On Thursday, January 29, I took part in “Delaware Citizens’ Cannabis Lobby Day 2015.” The lobbying effort was carried out at Legislative Hall in Dover, Delaware. The event was organized by the Cannabis Bureau of Delaware (CBD), but received support from members of Delaware NORML, East Coast Cannabis Coalition (ECCC), and several other organizations. NJ representatives included Cindy Ruggiero, head of ECCC Vanessa Maria, and myself. I ran into nearly a dozen persons I met at my first Delaware demonstration on December 5, the “Repeal Day Rally” hosted by Delaware NORML.
Lobby Day was scheduled the same day that the Decriminalization Bill was reintroduced by state representatives. The bill resembled a measure introduced the year before that cleared through the House committee, but was never brought to a vote on the floor. The bill introduced on Lobby Day proposed to make possession of an ounce of marijuana or less a civil offense (instead of a criminal offense) punishable by a fine of $100. Smoking in public would be a misdemeanor that could result in a $200 fine or a maximum of five days in prison. (WBOC 16 online article, January 30, 2015) This is similar to the Philadelphia decriminalization bill from October, which made an ounce or less punishable by a $25 fine, or a $100 fine if consumed in public. Nevertheless, Delaware’s decriminalization bill would go a long way compared to current Delaware laws that make possession of only a small amount of cannabis a crime punishable by up to six months in prison and a $1,150 fee.
“Advocating scientific based policy for cannabis” was printed on the bottom of every nametag by CBD. We received this at the orientation meeting in the Majority Caucus Room that began at 10:15 A.M. The room was filled with over 50 persons and I sat on the floor with many others. Several talking points for dealing with representatives were laid out during orientation. First was the popular message: “marijuana is safer than alcohol.” Another point was the economic failure of the war on marijuana, which unjustly cost the state taxpayers $13,234,181 per year for nonviolent possession cases. This resulted in overfilled jails with nonviolent offenders, another point made. This led to the next problem that every state in the country suffers from: racially biased arrests of black persons, particularly young men of color. Prior to Philadelphia’s decriminalization bill, blacks were five times more likely to be arrested than whites; and in NJ, blacks are 2.8 times more likely to be arrested, despite equal usage. In conclusion, regulating and taxing marijuana would save millions of tax dollars (it was noted Colorado had $42 million in tax revenue); new industry jobs would be created; and the justice system could focus on real crime, instead of attacking nonviolent users and persons of color.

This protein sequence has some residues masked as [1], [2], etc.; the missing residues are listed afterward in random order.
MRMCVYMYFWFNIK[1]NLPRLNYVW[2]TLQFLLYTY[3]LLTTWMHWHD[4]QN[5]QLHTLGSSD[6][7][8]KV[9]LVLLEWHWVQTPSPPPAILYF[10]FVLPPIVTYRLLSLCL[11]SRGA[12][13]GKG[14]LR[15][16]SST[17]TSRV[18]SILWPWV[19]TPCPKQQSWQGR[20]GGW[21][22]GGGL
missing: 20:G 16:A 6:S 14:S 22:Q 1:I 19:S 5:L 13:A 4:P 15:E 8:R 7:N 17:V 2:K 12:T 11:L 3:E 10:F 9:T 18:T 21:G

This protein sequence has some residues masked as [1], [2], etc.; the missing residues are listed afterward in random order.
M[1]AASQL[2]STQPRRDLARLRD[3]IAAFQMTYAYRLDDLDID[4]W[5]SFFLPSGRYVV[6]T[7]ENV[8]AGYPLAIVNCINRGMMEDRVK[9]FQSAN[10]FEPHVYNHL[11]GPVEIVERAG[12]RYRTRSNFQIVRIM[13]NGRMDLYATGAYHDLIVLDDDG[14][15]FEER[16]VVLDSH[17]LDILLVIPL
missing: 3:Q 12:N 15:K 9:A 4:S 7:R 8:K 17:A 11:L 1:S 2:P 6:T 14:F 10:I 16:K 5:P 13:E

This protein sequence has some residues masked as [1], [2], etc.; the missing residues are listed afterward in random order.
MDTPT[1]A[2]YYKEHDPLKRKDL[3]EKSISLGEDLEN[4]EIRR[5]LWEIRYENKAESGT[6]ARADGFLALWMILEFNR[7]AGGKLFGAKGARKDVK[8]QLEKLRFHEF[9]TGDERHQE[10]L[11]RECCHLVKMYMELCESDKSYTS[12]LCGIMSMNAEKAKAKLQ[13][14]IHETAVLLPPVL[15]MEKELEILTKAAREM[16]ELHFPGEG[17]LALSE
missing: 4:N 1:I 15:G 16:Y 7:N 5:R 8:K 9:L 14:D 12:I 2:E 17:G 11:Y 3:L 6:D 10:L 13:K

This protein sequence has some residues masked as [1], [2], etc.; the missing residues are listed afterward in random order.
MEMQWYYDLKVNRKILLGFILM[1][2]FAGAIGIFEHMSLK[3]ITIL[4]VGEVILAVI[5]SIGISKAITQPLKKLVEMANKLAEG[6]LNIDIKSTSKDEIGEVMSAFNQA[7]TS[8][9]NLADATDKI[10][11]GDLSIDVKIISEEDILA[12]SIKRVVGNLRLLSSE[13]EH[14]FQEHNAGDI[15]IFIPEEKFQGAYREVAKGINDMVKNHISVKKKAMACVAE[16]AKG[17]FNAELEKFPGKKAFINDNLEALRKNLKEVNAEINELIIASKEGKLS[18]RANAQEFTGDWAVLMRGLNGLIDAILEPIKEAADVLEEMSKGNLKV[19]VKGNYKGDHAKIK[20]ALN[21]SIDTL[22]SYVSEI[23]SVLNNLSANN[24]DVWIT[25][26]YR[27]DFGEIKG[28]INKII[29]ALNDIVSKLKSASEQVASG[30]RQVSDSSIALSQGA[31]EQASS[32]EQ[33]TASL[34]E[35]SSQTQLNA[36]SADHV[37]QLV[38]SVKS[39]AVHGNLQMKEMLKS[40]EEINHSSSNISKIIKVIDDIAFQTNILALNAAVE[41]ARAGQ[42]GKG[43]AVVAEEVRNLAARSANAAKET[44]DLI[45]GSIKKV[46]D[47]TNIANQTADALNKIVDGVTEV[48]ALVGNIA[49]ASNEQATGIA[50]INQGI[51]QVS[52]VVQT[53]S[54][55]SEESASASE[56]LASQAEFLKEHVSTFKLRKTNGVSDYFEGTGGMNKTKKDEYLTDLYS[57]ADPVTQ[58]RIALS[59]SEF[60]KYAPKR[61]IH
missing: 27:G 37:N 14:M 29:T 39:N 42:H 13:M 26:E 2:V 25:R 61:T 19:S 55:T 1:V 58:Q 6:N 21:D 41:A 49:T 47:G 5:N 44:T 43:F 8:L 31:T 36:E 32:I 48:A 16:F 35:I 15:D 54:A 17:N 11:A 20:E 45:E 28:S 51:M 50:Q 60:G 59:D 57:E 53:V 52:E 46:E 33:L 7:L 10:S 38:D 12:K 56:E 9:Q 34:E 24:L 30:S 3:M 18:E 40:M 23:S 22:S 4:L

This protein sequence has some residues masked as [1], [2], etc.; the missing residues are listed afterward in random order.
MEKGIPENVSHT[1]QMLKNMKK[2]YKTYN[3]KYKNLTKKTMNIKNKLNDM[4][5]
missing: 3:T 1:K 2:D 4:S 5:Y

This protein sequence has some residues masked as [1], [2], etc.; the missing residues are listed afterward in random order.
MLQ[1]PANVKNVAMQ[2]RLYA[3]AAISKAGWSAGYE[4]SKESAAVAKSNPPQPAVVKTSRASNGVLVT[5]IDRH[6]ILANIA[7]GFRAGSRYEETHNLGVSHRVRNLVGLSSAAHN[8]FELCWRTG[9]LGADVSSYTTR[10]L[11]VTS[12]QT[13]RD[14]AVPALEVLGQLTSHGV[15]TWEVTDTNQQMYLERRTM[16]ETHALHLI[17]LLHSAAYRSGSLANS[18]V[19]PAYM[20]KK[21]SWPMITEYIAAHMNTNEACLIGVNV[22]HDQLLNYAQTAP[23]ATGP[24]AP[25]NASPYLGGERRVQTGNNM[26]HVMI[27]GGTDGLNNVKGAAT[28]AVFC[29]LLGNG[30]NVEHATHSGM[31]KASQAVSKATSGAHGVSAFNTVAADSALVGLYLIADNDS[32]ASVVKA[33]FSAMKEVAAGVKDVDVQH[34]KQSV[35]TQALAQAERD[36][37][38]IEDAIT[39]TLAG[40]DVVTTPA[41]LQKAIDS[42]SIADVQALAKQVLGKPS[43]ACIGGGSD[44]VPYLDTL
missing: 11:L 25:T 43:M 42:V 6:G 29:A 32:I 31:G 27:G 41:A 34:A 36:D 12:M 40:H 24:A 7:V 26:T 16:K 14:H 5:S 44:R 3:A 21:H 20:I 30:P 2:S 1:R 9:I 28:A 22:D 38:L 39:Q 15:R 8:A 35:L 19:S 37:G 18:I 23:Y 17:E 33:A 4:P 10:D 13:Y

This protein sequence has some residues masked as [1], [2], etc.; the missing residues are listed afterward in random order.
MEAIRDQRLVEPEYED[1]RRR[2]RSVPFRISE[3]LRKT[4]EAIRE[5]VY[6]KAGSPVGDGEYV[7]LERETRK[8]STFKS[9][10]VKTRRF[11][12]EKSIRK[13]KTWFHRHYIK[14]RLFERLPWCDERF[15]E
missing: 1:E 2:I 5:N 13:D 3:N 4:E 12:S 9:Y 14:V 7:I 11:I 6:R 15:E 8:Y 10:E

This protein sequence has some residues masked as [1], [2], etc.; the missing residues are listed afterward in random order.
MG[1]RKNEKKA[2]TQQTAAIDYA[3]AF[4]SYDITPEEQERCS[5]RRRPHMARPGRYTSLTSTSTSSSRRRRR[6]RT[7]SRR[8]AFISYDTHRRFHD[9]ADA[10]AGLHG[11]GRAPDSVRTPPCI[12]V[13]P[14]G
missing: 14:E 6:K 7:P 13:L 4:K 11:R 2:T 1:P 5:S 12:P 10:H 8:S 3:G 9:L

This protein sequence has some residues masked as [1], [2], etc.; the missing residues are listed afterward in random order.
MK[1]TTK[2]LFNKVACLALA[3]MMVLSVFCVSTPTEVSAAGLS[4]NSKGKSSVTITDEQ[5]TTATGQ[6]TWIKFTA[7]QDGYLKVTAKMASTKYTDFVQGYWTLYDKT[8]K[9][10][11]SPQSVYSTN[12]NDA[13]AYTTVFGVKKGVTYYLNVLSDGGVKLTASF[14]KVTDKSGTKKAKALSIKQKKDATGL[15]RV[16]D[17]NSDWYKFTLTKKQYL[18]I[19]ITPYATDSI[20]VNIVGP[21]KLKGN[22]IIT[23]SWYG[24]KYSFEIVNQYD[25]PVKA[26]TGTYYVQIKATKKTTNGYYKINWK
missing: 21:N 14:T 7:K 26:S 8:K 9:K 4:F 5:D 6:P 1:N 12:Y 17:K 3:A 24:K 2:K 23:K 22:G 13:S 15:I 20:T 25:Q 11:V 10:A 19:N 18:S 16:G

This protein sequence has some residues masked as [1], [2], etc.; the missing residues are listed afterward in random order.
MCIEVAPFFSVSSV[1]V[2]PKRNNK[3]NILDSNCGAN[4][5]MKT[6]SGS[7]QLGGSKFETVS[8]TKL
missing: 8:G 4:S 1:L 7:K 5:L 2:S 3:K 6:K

Since I was from out-of-state I did not meet with any representatives, and spent most of my time downstairs near the cafeteria with another dozen supporters. While there I spoke with one employee who was very sympathetic toward decriminalization and medical marijuana, but was hesitant about full legalization. This seemed to be the opposite view of most assemblymen, the majority refusing to support the decriminalization measure. It should not come as a surprise that the entire Republican cast refused to even meet with our delegates. (President Nixon and President Reagan are responsible for the all-out-war declared on marijuana and other drugs. They were also both elected through the Republican ticket for their denunciations against “criminals,” the new code word for “nigger” following the 1960s civil rights movement, a tactic used to win the bloc vote of the South, which transferred to the Republican Party from the Democratic Party following the Democratic Party’s support of civil rights measures beginning in 1964. Don’t forget that Reagan opposed every civil rights measure in the 1960s, won the California governor election in 1966 based off “white backlash” votes, and still accused Martin Luther King of being a communist in the 1980s). Several Democrats did support the decriminalization bill, however, which made lobbying worthwhile.
The passage of the current decriminalization bill would be a major victory for the marijuana movement in Delaware. It would also apply pressure on NJ to move toward decriminalization, since several neighboring states already have some type of decriminalization program set up. Either way the lobbying effort was highly beneficial. Vanessa and I began discussing a possible lobbying day in NJ sometime in the future. We also made strong connections with numerous activists we met that day, most of whom pledged to attend our mass demonstrations in the future. It seems the longer politicians take to fully legalize marijuana, the larger and more dramatic our protests will become.